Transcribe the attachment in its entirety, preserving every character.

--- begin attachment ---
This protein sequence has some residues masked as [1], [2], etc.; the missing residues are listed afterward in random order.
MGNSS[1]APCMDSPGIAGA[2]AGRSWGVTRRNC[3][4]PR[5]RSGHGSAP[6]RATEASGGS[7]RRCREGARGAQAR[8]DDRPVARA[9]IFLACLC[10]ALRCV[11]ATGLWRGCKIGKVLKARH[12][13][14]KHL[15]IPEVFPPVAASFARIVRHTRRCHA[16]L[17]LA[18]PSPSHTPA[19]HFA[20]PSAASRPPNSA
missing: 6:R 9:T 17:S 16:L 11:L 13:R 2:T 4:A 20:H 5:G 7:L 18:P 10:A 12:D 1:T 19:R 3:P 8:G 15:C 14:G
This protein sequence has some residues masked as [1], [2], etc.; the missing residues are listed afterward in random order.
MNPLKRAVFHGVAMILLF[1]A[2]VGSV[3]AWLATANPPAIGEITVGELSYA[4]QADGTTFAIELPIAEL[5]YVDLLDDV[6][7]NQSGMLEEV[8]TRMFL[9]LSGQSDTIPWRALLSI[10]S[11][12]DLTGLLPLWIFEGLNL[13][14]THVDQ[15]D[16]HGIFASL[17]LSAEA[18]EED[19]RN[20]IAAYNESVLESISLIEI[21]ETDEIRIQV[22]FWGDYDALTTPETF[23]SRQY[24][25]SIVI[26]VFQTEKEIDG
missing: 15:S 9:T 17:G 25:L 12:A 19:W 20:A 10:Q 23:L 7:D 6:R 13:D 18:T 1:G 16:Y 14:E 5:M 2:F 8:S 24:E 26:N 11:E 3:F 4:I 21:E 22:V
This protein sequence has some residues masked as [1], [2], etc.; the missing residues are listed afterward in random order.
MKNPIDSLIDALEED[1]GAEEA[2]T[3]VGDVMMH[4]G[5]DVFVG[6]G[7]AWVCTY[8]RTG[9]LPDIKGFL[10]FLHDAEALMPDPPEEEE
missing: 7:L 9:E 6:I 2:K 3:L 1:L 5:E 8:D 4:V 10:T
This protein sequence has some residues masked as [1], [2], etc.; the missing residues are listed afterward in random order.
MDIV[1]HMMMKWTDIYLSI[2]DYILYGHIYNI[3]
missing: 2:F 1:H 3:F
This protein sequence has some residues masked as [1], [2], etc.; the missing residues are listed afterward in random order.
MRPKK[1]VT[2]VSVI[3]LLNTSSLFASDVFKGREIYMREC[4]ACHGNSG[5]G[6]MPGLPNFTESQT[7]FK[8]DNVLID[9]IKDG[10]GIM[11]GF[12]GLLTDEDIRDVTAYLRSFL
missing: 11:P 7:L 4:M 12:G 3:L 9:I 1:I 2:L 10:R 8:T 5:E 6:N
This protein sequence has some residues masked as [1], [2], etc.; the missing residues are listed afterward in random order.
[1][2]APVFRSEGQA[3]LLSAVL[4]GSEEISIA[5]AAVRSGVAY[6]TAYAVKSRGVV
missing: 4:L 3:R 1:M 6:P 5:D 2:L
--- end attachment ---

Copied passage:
This protein sequence has some residues masked as [1], [2], etc.; the missing residues are listed afterward in random order.
MGNSS[1]APCMDSPGIAGA[2]AGRSWGVTRRNC[3][4]PR[5]RSGHGSAP[6]RATEASGGS[7]RRCREGARGAQAR[8]DDRPVARA[9]IFLACLC[10]ALRCV[11]ATGLWRGCKIGKVLKARH[12][13][14]KHL[15]IPEVFPPVAASFARIVRHTRRCHA[16]L[17]LA[18]PSPSHTPA[19]HFA[20]PSAASRPPNSA
missing: 6:R 9:T 17:S 16:L 11:L 13:R 2:T 4:A 20:H 5:G 7:L 18:P 10:A 12:D 1:T 19:R 3:P 8:G 15:C 14:G
This protein sequence has some residues masked as [1], [2], etc.; the missing residues are listed afterward in random order.
MNPLKRAVFHGVAMILLF[1]A[2]VGSV[3]AWLATANPPAIGEITVGELSYA[4]QADGTTFAIELPIAEL[5]YVDLLDDV[6][7]NQSGMLEEV[8]TRMFL[9]LSGQSDTIPWRALLSI[10]S[11][12]DLTGLLPLWIFEGLNL[13][14]THVDQ[15]D[16]HGIFASL[17]LSAEA[18]EED[19]RN[20]IAAYNESVLESISLIEI[21]ETDEIRIQV[22]FWGDYDALTTPETF[23]SRQY[24][25]SIVI[26]VFQTEKEIDG
missing: 15:S 9:T 17:G 25:L 12:A 19:W 20:A 10:Q 23:L 7:D 6:R 13:D 18:T 1:G 16:Y 14:E 5:M 2:F 8:S 24:E 26:N 11:E 3:F 4:I 21:E 22:V
This protein sequence has some residues masked as [1], [2], etc.; the missing residues are listed afterward in random order.
MKNPIDSLIDALEED[1]GAEEA[2]T[3]VGDVMMH[4]G[5]DVFVG[6]G[7]AWVCTY[8]RTG[9]LPDIKGFL[10]FLHDAEALMPDPPEEEE
missing: 7:L 9:E 6:I 2:K 3:L 1:L 5:E 8:D 4:V 10:T
This protein sequence has some residues masked as [1], [2], etc.; the missing residues are listed afterward in random order.
MDIV[1]HMMMKWTDIYLSI[2]DYILYGHIYNI[3]
missing: 2:F 1:H 3:F
This protein sequence has some residues masked as [1], [2], etc.; the missing residues are listed afterward in random order.
MRPKK[1]VT[2]VSVI[3]LLNTSSLFASDVFKGREIYMREC[4]ACHGNSG[5]G[6]MPGLPNFTESQT[7]FK[8]DNVLID[9]IKDG[10]GIM[11]GF[12]GLLTDEDIRDVTAYLRSFL
missing: 11:P 7:L 4:M 12:G 3:L 9:I 1:I 2:L 10:R 8:T 5:E 6:N
This protein sequence has some residues masked as [1], [2], etc.; the missing residues are listed afterward in random order.
[1][2]APVFRSEGQA[3]LLSAVL[4]GSEEISIA[5]AAVRSGVAY[6]TAYAVKSRGVV
missing: 4:L 3:R 1:M 6:P 5:D 2:L